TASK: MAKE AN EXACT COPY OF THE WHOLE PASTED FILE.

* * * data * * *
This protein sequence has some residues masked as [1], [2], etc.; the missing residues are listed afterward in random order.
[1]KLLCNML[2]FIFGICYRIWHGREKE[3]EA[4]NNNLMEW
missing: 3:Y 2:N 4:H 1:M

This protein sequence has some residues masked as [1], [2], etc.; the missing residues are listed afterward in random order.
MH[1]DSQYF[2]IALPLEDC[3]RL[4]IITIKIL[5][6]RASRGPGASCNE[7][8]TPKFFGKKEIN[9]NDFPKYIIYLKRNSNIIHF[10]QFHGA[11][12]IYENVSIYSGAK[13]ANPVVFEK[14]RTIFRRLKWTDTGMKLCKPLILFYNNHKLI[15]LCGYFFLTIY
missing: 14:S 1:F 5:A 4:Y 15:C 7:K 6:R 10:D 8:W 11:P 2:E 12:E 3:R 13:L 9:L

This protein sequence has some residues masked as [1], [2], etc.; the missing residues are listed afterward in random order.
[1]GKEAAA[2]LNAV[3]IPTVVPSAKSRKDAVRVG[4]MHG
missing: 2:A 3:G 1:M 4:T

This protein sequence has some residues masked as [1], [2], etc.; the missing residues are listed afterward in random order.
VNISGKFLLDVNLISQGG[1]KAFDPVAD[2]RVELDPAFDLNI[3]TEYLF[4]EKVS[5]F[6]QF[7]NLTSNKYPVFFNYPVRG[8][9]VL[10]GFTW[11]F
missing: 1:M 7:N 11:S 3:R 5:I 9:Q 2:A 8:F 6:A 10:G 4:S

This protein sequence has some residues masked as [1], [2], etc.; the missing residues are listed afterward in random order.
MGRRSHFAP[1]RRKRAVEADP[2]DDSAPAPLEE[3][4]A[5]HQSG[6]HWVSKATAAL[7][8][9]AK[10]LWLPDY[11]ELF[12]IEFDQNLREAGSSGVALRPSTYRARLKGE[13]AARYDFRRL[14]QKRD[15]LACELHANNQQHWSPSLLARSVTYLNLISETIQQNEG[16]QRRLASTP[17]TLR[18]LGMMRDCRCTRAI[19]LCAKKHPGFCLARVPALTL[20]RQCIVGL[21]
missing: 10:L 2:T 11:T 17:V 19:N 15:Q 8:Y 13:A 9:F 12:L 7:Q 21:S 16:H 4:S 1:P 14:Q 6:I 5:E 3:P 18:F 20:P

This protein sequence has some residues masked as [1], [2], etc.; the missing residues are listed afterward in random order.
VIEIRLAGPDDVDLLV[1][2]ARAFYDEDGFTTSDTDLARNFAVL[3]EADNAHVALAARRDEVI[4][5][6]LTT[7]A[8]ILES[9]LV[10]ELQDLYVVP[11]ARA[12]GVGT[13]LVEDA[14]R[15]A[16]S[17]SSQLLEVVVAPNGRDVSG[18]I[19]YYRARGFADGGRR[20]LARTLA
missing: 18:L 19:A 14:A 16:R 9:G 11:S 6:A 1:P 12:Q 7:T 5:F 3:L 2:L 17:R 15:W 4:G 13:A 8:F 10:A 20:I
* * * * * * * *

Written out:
This protein sequence has some residues masked as [1], [2], etc.; the missing residues are listed afterward in random order.
[1]KLLCNML[2]FIFGICYRIWHGREKE[3]EA[4]NNNLMEW
missing: 3:Y 2:N 4:H 1:M

This protein sequence has some residues masked as [1], [2], etc.; the missing residues are listed afterward in random order.
MH[1]DSQYF[2]IALPLEDC[3]RL[4]IITIKIL[5][6]RASRGPGASCNE[7][8]TPKFFGKKEIN[9]NDFPKYIIYLKRNSNIIHF[10]QFHGA[11][12]IYENVSIYSGAK[13]ANPVVFEK[14]RTIFRRLKWTDTGMKLCKPLILFYNNHKLI[15]LCGYFFLTIY
missing: 14:S 1:F 5:A 4:Y 15:C 7:K 6:R 10:D 8:W 11:P 2:E 12:E 3:R 13:L 9:L

This protein sequence has some residues masked as [1], [2], etc.; the missing residues are listed afterward in random order.
[1]GKEAAA[2]LNAV[3]IPTVVPSAKSRKDAVRVG[4]MHG
missing: 2:A 3:G 1:M 4:T

This protein sequence has some residues masked as [1], [2], etc.; the missing residues are listed afterward in random order.
VNISGKFLLDVNLISQGG[1]KAFDPVAD[2]RVELDPAFDLNI[3]TEYLF[4]EKVS[5]F[6]QF[7]NLTSNKYPVFFNYPVRG[8][9]VL[10]GFTW[11]F
missing: 1:M 7:N 11:S 3:R 5:I 9:Q 2:A 8:F 6:A 10:G 4:S

This protein sequence has some residues masked as [1], [2], etc.; the missing residues are listed afterward in random order.
MGRRSHFAP[1]RRKRAVEADP[2]DDSAPAPLEE[3][4]A[5]HQSG[6]HWVSKATAAL[7][8][9]AK[10]LWLPDY[11]ELF[12]IEFDQNLREAGSSGVALRPSTYRARLKGE[13]AARYDFRRL[14]QKRD[15]LACELHANNQQHWSPSLLARSVTYLNLISETIQQNEG[16]QRRLASTP[17]TLR[18]LGMMRDCRCTRAI[19]LCAKKHPGFCLARVPALTL[20]RQCIVGL[21]
missing: 10:L 2:T 11:T 17:V 19:N 15:Q 8:Y 13:A 9:F 12:L 7:Q 21:S 16:H 4:S 1:P 14:Q 6:I 5:E 3:P 18:F 20:P

This protein sequence has some residues masked as [1], [2], etc.; the missing residues are listed afterward in random order.
VIEIRLAGPDDVDLLV[1][2]ARAFYDEDGFTTSDTDLARNFAVL[3]EADNAHVALAARRDEVI[4][5][6]LTT[7]A[8]ILES[9]LV[10]ELQDLYVVP[11]ARA[12]GVGT[13]LVEDA[14]R[15]A[16]S[17]SSQLLEVVVAPNGRDVSG[18]I[19]YYRARGFADGGRR[20]LARTLA
missing: 18:L 19:A 14:A 16:R 9:G 11:S 6:A 1:P 12:Q 7:T 5:F 3:L 2:L 17:R 15:W 4:G 13:A 8:F 10:A 20:I